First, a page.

The Years of Rice and Salt

An alternative history where all the Europeans die in the Black Death and the great civilizations of the world are Islam and China. Such an exciting premise. We follow three kindred souls through group reincarnations era after era. The way their essential inclinations and human potentials are encouraged or limited by the circumstances fate delivers them is my favorite part of the book and leads to some poignant moments. Details of the new Earth fire the imagination from time to time, like the terraced rice paddies along the valleys of California, or the survival of an Iroquois League state in the New World.

But most vignettes fail to engross in the unique developments or alternate directions life took. Instead there is a lot, just a whole lot of awkward dialogue that are essentially lectures to the reader, the main thrusts of which appeared to be three.

1. How little history can really be changed: Africans are still enslaved and brought to work the New World, WWI is still fought in the early 20th century with trenches and mustard gas. What is different often seems different by fiat.

2. The march of scientific progress is linear, inexorable and the true calling of mankind: the Galileo-type guy drops balls of the tower in Samarqand instead of Italy, a Tamil person discovers the theory of relativity, but there is nothing significantly different about the enterprise, including an arrival at a late 20th century benevolent positivism. (Although of course there are zeppelins.)

3. And the main obstacle religion: over a span of five hundred years, Islam does not get beyond (long, tedious, superficial) discussions about the need to Reject the Hadith and Lift the Veil, and as a consequence stagnates such that they fight WWI with camels and slave battalions while women are illiterate “cattle”, this despite the Muslim world spreading from the Congo to the British Isles to Central Asia.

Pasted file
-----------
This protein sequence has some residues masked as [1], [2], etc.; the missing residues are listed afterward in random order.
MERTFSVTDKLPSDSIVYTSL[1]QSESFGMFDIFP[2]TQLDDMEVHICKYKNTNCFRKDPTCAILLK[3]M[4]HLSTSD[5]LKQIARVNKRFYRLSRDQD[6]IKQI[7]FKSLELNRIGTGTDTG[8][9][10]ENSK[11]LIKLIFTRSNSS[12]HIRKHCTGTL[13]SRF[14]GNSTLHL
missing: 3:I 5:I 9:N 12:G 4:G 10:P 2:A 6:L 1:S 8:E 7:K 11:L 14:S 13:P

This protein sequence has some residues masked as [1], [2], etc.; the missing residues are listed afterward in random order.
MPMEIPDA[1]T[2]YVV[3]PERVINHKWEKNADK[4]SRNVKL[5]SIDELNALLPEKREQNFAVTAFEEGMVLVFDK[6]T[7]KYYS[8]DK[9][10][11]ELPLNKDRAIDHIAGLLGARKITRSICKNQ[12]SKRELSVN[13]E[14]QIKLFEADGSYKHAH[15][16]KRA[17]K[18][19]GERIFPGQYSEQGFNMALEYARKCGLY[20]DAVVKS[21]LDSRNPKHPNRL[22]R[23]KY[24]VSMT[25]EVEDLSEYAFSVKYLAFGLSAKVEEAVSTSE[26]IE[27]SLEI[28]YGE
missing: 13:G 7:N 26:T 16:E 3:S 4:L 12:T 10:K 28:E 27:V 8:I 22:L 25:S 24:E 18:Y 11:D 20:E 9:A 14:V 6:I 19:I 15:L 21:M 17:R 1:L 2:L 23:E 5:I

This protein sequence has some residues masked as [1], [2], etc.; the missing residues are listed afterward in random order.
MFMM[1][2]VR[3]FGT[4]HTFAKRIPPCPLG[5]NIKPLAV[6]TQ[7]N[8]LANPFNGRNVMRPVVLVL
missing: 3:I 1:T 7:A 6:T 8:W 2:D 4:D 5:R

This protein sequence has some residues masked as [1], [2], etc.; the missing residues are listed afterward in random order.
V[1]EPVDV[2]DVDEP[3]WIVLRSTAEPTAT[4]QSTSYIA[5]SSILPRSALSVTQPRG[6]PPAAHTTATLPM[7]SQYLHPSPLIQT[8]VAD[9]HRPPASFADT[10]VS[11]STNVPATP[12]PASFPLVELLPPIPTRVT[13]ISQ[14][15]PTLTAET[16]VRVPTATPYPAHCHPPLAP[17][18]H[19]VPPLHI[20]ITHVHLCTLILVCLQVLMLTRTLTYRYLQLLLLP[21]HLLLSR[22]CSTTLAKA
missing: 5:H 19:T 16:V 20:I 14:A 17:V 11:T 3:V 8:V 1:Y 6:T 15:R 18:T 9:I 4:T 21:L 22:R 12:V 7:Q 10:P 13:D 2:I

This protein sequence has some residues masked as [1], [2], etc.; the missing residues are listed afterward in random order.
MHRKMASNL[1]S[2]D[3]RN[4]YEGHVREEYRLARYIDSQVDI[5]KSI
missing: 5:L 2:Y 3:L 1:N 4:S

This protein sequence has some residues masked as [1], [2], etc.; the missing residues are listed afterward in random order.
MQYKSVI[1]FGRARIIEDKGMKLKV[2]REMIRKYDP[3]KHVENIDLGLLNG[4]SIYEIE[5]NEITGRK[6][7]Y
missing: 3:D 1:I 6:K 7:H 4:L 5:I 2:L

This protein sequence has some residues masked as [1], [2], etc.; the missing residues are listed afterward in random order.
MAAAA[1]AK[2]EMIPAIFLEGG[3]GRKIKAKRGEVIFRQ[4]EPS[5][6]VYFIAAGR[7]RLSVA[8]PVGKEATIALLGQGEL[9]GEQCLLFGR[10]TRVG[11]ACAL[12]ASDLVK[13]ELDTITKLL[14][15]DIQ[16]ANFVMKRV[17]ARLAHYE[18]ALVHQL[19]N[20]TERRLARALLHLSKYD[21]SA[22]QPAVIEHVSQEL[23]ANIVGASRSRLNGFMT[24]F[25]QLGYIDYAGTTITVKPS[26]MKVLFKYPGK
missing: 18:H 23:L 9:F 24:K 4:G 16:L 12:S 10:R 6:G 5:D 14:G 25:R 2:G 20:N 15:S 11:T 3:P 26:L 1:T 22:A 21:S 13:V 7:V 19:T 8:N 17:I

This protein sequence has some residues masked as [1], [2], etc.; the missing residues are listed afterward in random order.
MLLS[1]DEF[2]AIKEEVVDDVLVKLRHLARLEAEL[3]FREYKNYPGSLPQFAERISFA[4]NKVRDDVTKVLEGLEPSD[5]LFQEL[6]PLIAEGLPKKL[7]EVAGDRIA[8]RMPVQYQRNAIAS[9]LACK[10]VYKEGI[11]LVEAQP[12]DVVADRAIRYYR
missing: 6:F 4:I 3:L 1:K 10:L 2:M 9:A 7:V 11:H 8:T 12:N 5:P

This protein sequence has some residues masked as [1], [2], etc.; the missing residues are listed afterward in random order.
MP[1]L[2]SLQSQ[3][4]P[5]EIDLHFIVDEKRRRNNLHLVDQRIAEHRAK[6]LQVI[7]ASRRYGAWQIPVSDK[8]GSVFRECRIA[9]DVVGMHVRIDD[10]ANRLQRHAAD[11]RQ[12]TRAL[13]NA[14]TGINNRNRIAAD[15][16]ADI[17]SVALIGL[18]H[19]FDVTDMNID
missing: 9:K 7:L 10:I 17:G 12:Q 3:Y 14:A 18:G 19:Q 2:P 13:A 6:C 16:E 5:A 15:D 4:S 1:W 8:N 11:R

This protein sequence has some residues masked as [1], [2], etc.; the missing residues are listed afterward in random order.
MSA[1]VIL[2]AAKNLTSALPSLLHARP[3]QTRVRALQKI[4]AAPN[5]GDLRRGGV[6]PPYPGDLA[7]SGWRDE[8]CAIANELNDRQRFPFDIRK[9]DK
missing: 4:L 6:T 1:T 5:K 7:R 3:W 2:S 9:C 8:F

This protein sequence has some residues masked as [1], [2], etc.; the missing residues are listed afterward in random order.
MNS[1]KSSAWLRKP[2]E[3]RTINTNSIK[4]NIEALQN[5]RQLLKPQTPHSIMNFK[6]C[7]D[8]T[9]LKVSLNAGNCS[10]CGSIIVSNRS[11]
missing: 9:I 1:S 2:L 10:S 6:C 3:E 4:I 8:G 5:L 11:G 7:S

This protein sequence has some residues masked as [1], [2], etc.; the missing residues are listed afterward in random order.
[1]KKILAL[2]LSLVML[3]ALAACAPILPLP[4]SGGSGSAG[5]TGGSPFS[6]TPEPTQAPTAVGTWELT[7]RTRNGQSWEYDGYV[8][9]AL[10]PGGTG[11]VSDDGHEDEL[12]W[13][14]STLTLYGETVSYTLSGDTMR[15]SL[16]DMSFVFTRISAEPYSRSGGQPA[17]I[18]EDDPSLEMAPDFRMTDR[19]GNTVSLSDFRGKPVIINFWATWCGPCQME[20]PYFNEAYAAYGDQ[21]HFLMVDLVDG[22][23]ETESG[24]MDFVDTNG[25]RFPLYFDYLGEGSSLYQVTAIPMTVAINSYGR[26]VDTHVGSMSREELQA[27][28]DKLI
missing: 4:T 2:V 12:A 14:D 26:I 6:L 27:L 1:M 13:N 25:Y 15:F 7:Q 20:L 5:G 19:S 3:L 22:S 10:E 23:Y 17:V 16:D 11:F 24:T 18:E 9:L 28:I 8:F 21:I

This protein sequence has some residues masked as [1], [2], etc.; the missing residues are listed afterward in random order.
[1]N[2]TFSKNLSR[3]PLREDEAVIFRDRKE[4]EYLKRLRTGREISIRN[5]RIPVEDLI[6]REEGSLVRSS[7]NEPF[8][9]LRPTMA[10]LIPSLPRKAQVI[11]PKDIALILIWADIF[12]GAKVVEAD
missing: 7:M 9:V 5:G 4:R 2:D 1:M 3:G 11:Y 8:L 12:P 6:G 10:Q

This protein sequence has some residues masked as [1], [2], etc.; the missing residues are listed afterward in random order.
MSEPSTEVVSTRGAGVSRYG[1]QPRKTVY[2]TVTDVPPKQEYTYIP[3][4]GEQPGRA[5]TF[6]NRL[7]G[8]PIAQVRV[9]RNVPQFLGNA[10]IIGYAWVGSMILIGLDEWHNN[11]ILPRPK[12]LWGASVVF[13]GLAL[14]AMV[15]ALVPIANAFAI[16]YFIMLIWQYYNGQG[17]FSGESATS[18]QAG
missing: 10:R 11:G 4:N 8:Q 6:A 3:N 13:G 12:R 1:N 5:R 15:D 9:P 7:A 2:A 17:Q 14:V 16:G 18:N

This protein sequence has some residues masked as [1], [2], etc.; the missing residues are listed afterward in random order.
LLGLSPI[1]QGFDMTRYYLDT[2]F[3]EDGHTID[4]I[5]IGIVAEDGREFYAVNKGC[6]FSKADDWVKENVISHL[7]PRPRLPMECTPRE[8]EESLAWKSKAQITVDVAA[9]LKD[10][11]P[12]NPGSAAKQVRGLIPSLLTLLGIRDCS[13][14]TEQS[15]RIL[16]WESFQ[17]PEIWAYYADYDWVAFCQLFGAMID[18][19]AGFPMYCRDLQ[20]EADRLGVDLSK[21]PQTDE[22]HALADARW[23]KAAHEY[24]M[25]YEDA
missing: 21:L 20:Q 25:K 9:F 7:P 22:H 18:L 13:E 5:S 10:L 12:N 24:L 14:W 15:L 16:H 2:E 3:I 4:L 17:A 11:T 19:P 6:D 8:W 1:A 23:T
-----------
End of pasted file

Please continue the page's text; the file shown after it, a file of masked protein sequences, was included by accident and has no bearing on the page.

The last chapter introduces some viewpoints on history that allow the book to be read a few other ways, but I found it muddled. In the end, I don’t see what this genre of alternative history accomplishes that isn’t accomplished by good history writing on the one hand (historical fiction, narrative histories, subaltern histories teach me more) or the unrestricted imaginary realms of hard sci-fi on the other. The Years of Rice and Salt didn’t really do it for me on either score.

The Years of Rice and Salt by Kim Stanley Robinson on GoodReads.

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[Inspired by a premise similar to the book, Nikolaj Cyon produced a GORGEOUS map of an uncolonized 19th century Africa that holds far more wonder and curiosity than the book delivered.]

Alkebu-Lan
Alkebu-Lan by Nikolaj Cyon. Visit his website for hi-res versions and more.

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